FAQ

Why use VPNKI when many providers offer certain services like “Public IP”?

Sure, they do offer such services. But see for yourself – here goes pricing for these services as of September 2016 (in Russia of course):

 

1. MTS (http://www.mts.ru/mobil_inet_and_tv/tarifu/internet_dly_odnogo/additionally_services_comp/real_ip/)

100 roubles monthly rate, 34 roubles one-time fee for service activation and … attention here! – per-megabyte fee! So say goodbye to “Unlimited Internet” tariffs and get ready for additional data traffic charges.

2. Beeline (http://moskva.beeline.ru/b2b/products/mobile-internet/enterprise-mobility/details/postoyannyy-ip-vklyucheno-2-gb/)

220 roubles monthly rate, service activation is free and … again – traffic charges…

3. Megafon (http://moscow.megafon.ru/internet/services/prochie_uslugi/dinamicheskijo_ip-adres.html)

3,6 roubles daily, 236 roubles service activation fee and no mention of traffic charges, but the wording is far from clear (no mention of 0 roubles/megabyte and just a reference to calling plan) so surprises are still possible.

4. Tele2

No such service. At least there is definitely no mention of it on their corporate Web site.

Bottom line: using “Public IP”, “White IP” or similar service costs about 300-500 roubles per month in addition to one’s regular cellular bill. Now suppose that one has more than one site to connect? For example, home network and country house network, each requiring incoming connections?

Another important advantage of VPNKI is its ability to join all your devices together, forming your own private network regardless of any addressing used by your Internet providers. This ability plays well with “smart home” and “Internet of things” technologies.

Is it truly freeо?

Yes, VPNKI is a free service. This means that we are committed to helping people for free, out of enthusiasm. For anyone willing to help we have the donate button.

Who can see my packets?

Each VPNKI user has his own traffic exchange point so no user can see other users’ traffic.

What are the service limitation?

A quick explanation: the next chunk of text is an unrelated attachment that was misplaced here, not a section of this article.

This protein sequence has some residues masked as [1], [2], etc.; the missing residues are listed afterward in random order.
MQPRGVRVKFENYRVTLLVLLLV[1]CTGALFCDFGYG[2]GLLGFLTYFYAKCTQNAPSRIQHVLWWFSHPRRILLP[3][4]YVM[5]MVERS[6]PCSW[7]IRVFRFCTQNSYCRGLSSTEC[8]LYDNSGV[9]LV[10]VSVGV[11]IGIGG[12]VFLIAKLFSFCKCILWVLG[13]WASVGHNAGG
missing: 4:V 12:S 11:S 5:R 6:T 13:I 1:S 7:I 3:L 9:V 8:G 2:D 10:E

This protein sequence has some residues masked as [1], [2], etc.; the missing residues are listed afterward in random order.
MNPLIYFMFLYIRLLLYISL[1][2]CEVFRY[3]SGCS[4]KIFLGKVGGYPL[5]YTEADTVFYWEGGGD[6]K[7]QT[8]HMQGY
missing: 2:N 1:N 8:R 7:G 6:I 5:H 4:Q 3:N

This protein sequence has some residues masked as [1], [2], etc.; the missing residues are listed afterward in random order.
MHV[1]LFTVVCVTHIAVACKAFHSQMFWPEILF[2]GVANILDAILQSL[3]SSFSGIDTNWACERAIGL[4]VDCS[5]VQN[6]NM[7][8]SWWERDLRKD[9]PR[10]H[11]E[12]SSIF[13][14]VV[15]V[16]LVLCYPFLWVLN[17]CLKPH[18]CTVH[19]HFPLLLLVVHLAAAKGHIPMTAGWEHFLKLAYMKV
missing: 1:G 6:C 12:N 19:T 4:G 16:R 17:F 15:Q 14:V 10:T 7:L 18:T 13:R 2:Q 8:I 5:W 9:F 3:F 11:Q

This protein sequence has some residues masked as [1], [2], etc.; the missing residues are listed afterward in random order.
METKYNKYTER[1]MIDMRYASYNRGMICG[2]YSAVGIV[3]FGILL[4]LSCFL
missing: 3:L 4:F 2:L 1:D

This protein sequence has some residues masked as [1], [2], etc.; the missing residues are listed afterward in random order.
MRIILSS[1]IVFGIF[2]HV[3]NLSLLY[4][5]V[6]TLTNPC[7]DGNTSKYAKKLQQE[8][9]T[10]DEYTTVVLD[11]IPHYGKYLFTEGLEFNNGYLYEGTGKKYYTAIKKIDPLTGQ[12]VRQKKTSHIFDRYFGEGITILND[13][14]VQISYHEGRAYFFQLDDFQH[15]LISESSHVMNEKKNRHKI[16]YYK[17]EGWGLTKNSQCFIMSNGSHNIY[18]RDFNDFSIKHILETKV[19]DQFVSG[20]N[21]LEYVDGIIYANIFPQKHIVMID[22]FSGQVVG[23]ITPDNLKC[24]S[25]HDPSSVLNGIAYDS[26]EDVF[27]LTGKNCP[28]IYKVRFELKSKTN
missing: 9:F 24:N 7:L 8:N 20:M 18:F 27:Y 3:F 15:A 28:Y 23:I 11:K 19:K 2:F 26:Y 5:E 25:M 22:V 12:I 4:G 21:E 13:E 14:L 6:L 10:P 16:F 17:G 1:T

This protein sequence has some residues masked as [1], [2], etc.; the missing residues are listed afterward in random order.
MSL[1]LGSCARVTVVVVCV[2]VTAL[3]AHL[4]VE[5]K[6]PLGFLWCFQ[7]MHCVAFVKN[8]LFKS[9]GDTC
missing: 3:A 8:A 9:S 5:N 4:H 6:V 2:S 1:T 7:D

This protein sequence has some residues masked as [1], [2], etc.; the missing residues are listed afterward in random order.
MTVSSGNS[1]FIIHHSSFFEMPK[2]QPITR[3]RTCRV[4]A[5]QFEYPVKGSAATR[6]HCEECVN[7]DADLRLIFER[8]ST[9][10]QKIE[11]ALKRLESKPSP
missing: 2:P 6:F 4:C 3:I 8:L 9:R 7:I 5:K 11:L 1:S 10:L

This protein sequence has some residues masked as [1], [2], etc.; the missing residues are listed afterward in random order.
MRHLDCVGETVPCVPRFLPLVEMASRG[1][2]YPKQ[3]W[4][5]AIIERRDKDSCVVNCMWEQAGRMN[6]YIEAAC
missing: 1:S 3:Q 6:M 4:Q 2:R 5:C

Actually there are a few ones:

  • All your networks being connected must use DIFFERENT network numbers. For example, 192.168.1.0/24 and 192.168.2.0/24. Only if that is true VPNKI can route traffic among them. If your networks collide, you have to renumber them until there is no overlap.
  • Your devices that initiate tunnels will receive IP addresses from 172.16.0.0/16 network. If this network overlaps with your home networks, you have to renumber the latter. Or alternatively wait for the upcoming VPNKI version which is planned to support user choice of 192.168.0.0/16, 172.16.0.0/16 or 10.0.0.0/16 for interconnect.

Why PPTP is the only supported tunneling protocol? Will there be alternatives?

PPTP has been chosen for use thanks to its simplicity and widespread support. But it can cause trouble if one’s provider blocks PPTP (TCP/1723) or GRE. We will be testing other protocols with VPNKI and adding them as options. Now we added L2TP with IPsec encryption. We have plans to add OpenVPN and SoftEther too.

Will users have control over routing tables at the tunnels exchange point?

At the moment, no. We are considering this feature for adding in future VPNKI versions.

Can one browse the Internet through VPNKI?

No. We don’t provide Internet access through VPNKI tunnels.

Could you please elaborate upon the technology behind the service?

Once a user registers, he or she gains the ability to create tunnels.

Each tunnel requires a login and password to set up. The user makes them up and also programs them into his device: home router, cellular, etc. An IP address is furnished for each tunnel, the user can view it in his site personal area, but cannot change it. At the moment VPNKI doesn’t support changing tunnel logins or passwords: to change them one has to delete and recreate the tunnel.

The next step consists of defining networks reachable VIA the device participating in the tunnel. This must be done for all tunnels built from devices that are routers (modems, home routers) and not endpoints (smartphones). For example one might specify network 192.168.10.0/24 to be reachable via tunnel “user123”.

Once all that is done, VPNKI will be ready to receive connections from one’s devices. Upon successful connection and authentication VPNKI will supply routes to destinations in your newly-formed personal network via DHCP options 121 and 249.

If one’s device lacks support for receiving routes via DHCP, he or she has set that device with static routes manually. User settings take effect on VPNKI and get propagated to one’s devices upon a new connection. So always reconnect your tunnels after reconfiguration.